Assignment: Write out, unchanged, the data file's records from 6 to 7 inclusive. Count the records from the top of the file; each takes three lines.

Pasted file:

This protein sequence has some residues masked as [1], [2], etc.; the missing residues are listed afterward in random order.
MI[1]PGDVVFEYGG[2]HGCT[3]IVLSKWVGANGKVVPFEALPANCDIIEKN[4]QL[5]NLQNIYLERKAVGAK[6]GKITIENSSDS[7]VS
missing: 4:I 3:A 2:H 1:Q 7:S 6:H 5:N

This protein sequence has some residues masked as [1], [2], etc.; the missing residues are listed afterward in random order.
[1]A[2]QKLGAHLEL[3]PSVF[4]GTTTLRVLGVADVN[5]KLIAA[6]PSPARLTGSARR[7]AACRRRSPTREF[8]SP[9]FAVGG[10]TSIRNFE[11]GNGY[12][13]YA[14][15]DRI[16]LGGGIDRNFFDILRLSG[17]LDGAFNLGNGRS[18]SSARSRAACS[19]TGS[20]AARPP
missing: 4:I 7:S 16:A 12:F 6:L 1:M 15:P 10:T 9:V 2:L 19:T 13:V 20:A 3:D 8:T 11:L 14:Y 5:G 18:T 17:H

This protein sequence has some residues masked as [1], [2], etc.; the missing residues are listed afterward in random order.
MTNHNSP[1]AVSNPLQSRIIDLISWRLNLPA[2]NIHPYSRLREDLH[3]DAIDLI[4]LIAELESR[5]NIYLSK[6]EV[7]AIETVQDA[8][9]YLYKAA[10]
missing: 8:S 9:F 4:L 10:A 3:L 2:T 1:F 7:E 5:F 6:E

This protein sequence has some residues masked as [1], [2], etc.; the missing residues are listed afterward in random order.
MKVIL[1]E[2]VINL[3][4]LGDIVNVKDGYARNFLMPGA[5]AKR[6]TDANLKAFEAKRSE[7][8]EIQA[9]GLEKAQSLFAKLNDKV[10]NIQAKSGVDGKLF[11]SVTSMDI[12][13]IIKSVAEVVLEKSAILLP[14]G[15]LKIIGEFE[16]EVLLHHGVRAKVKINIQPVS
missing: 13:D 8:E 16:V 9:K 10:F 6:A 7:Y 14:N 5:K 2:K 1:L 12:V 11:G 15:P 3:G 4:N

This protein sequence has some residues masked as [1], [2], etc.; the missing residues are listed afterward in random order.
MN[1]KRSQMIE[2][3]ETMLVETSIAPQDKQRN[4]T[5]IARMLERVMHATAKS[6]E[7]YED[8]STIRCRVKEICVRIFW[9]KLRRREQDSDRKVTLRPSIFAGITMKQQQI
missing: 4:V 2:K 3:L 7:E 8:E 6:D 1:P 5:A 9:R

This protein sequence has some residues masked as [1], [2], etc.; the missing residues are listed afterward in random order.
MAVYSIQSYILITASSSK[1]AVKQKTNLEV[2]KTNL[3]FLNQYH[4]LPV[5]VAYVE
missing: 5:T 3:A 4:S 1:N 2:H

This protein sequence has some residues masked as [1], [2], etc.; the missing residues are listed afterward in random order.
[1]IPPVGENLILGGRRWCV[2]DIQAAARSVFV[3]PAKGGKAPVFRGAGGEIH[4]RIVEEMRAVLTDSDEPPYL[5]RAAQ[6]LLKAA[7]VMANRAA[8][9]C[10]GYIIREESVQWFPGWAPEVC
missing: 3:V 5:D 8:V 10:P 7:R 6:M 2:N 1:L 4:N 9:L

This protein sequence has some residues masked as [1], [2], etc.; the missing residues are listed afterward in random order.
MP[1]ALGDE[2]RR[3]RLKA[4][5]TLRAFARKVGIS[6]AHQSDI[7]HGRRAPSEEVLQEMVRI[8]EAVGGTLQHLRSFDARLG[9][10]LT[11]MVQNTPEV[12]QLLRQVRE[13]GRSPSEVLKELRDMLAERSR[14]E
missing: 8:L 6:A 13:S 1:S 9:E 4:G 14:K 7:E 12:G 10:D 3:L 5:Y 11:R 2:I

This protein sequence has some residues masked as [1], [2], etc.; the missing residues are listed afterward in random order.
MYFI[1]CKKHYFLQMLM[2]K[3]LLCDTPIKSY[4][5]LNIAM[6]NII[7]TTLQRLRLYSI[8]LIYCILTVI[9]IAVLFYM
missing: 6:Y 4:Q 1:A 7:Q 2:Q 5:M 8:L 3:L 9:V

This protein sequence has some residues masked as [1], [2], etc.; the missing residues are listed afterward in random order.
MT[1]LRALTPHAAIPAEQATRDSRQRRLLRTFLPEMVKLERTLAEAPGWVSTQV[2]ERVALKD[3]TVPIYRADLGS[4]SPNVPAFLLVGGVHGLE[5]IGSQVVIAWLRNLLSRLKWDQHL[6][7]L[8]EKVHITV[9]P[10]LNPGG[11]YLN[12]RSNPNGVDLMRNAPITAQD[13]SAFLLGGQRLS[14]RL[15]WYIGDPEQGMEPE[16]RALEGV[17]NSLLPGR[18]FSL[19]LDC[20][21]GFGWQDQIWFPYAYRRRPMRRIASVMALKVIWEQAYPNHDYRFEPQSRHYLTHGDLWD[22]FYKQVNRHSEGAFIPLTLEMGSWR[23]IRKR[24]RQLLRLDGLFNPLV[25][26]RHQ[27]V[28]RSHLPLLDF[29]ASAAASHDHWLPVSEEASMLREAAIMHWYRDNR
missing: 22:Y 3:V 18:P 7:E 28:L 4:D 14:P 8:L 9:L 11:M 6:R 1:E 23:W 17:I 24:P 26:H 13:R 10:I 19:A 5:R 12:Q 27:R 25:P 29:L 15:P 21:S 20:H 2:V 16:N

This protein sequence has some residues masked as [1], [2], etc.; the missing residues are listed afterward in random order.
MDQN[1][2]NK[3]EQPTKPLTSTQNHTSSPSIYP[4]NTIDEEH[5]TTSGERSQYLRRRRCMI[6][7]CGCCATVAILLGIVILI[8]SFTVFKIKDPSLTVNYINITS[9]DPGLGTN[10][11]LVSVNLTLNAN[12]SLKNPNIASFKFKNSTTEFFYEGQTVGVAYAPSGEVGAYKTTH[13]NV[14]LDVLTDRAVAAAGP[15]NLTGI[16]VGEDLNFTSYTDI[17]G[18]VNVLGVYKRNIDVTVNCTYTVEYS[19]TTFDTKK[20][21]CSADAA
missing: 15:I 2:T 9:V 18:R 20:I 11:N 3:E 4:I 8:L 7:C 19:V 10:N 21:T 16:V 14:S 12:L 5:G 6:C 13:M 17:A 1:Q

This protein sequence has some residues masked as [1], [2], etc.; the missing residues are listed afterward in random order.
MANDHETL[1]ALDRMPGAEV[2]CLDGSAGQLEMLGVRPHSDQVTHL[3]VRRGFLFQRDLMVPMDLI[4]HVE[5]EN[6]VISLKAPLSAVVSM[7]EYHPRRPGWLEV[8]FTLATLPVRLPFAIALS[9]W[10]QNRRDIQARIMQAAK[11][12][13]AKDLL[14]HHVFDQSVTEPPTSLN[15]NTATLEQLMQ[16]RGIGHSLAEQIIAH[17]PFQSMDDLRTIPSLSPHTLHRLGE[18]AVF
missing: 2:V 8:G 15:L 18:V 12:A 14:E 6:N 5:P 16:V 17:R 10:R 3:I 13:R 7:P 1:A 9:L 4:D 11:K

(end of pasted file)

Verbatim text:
This protein sequence has some residues masked as [1], [2], etc.; the missing residues are listed afterward in random order.
MAVYSIQSYILITASSSK[1]AVKQKTNLEV[2]KTNL[3]FLNQYH[4]LPV[5]VAYVE
missing: 5:T 3:A 4:S 1:N 2:H

This protein sequence has some residues masked as [1], [2], etc.; the missing residues are listed afterward in random order.
[1]IPPVGENLILGGRRWCV[2]DIQAAARSVFV[3]PAKGGKAPVFRGAGGEIH[4]RIVEEMRAVLTDSDEPPYL[5]RAAQ[6]LLKAA[7]VMANRAA[8][9]C[10]GYIIREESVQWFPGWAPEVC
missing: 3:V 5:D 8:V 10:P 7:R 6:M 2:N 1:L 4:N 9:L